Species Profile

Grizzly Bear Western population

Scientific Name: Ursus arctos
Taxonomy Group: Mammals
COSEWIC Range: Yukon, Northwest Territories, Nunavut, British Columbia, Alberta, Saskatchewan, Manitoba
COSEWIC Assessment Date and Status Change: May 2012
COSEWIC Status: Special Concern
COSEWIC Status Criteria:
COSEWIC Reason for Designation: The global distribution of this large-bodied bear has declined by over 50% since the 1800s, with western Canada representing a significant core of the current North American range. A habitat generalist, its distribution and relative abundance in the absence of humans is largely driven by habitat productivity and seasonality. It is highly sensitive to human disturbance and is subject to high mortality risk in areas of human activity and where roads create access. Population estimates in much of the range are highly uncertain; the Canadian population is estimated at 26,000, but the number of mature individuals is uncertain and could be close to 10,000. While there is no evidence of a decline in the overall population during the past 20 years and increasing numbers of records indicating some range expansion in the north, a number of populations in the southern extent of its range in Alberta and southern BC are known to be declining and there are concerns about unsustainable mortality rates there and in parts of Yukon. There is strong evidence of genetic fragmentation in the southern parts of its range where some populations are increasingly isolated and subject to demographic stochasticity. Their poor condition in some parts of the range, combined with their naturally low reproductive rates and increasing pressures of resource extraction and cumulative impacts in currently intact parts of the range, heighten concern for this species if such pressures are not successfully reversed.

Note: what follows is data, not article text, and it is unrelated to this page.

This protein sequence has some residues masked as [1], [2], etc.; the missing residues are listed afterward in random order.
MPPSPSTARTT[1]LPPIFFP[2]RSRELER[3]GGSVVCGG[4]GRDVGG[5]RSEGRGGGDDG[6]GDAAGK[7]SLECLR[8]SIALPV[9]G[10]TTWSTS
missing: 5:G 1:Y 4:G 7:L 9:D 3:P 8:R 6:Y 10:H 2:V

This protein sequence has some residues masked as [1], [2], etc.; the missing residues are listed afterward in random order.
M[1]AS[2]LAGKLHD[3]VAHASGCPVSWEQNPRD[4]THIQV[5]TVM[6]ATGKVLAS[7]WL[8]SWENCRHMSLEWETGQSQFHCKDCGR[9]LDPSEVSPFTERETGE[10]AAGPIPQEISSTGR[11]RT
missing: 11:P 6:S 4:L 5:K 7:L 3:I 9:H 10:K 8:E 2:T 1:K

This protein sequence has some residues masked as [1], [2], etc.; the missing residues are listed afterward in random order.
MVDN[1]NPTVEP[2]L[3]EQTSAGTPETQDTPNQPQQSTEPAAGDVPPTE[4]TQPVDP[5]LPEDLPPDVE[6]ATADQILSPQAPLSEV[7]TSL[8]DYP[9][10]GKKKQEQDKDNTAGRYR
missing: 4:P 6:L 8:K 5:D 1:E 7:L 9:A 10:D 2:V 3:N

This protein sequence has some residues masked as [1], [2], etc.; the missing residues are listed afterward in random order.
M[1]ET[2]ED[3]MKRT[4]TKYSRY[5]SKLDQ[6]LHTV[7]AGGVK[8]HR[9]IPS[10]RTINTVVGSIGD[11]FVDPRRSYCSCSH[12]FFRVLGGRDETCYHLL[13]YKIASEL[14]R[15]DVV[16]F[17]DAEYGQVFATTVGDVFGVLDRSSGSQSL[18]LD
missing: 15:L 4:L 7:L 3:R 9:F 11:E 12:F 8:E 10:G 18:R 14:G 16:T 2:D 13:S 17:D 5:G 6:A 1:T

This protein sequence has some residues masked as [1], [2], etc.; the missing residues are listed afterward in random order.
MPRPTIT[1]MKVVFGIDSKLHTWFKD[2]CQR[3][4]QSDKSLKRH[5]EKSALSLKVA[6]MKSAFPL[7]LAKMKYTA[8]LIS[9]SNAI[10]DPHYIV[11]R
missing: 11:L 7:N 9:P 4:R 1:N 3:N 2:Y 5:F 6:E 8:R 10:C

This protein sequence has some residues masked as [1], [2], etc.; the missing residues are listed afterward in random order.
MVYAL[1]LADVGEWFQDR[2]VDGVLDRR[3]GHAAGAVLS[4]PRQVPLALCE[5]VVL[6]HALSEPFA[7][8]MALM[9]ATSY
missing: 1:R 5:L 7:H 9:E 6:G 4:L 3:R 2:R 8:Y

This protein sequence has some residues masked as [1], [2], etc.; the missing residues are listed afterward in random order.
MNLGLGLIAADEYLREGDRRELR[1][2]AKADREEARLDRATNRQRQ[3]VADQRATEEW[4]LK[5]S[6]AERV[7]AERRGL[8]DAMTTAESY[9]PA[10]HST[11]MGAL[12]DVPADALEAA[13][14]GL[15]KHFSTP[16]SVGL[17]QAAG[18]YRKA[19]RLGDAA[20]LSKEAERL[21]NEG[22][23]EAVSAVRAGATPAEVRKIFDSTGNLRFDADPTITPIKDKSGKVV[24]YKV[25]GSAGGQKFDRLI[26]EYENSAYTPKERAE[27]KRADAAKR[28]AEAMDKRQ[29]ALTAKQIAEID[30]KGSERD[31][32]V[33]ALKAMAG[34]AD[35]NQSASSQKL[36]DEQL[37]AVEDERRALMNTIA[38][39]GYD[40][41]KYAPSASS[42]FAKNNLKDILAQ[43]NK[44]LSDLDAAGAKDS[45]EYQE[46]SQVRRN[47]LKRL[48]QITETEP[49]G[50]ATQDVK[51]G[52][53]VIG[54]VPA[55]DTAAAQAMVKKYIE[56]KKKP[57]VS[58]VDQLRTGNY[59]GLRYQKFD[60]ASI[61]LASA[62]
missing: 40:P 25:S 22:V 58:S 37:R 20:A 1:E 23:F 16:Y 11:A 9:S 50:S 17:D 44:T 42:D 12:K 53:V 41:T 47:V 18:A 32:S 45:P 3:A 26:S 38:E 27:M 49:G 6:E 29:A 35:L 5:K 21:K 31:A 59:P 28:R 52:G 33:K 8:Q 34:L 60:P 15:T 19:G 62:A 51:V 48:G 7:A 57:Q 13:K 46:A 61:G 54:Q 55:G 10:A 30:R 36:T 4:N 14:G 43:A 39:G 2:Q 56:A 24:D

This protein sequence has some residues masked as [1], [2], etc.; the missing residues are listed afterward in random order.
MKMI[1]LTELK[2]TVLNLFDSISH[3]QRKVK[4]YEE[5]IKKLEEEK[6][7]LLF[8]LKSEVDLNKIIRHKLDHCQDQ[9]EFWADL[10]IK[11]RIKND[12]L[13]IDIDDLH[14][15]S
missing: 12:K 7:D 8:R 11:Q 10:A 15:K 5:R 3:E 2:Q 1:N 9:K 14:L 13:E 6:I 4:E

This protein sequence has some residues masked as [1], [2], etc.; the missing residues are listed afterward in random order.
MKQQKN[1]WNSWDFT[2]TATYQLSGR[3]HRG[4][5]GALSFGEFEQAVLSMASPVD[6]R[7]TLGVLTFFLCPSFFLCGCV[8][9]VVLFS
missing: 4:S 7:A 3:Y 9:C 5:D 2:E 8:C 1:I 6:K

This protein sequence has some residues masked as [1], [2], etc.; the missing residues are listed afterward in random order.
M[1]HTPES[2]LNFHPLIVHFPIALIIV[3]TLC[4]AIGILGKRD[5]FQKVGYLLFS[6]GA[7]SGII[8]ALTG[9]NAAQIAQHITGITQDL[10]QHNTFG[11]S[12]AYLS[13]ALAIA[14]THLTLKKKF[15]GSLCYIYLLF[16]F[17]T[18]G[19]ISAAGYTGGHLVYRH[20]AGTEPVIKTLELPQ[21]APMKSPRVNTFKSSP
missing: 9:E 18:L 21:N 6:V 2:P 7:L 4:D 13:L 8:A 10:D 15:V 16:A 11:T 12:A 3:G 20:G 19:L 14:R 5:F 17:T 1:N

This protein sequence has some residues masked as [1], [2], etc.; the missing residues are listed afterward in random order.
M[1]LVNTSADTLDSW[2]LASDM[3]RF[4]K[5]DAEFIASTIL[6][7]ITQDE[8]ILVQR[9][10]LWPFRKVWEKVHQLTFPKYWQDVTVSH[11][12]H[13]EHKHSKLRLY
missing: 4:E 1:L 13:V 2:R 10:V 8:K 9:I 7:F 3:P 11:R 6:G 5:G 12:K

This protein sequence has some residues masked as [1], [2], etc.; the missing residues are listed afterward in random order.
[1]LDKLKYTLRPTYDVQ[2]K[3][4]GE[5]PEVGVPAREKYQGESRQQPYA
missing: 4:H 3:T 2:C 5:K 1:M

COSEWIC History of Status Designation: The species was considered a single unit and designated Not at Risk in April 1979. Split into two populations in April 1991 (Prairie population and Northwestern population). The Prairie population was designated Extirpated in April 1991. Status re-examined and confirmed in May 2000 and in May 2002. The Northwestern population was designated Special Concern in April 1991 and confirmed in May 2002. In May 2012, the entire species was re-examined and the Prairie and Northwestern populations were considered a single unit. This newly-defined Western population was designated Special Concern in May 2012.
SARA Status: Schedule 1, Special Concern
Date of Listing (yyyy-mm-dd): 2018-05-30

Please note that this information is provided for general information purposes only. For the most up to date and accurate list of species listed under the Species at Risk Act, please see the Justice Laws Website.

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Protection

Federal Protection

More information about SARA, including how it protects individual species, is available in the Species at Risk Act: A Guide.

Provincial and Territorial Protection

To know if this species is protected by provincial or territorial laws, consult the provinces' and territories' websites.

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Documents

PLEASE NOTE: Not all COSEWIC reports are currently available on the SARA Public Registry. Most of the reports not yet available are status reports for species assessed by COSEWIC prior to May 2002. Other COSEWIC reports not yet available may include those species assessed as Extinct, Data Deficient or Not at Risk. In the meantime, they are available on request from the COSEWIC Secretariat.

8 record(s) found.

COSEWIC Status Reports

  • COSEWIC assessment and status report on the Grizzly Bear Ursus arctos in Canada (2012) (2013-01-03)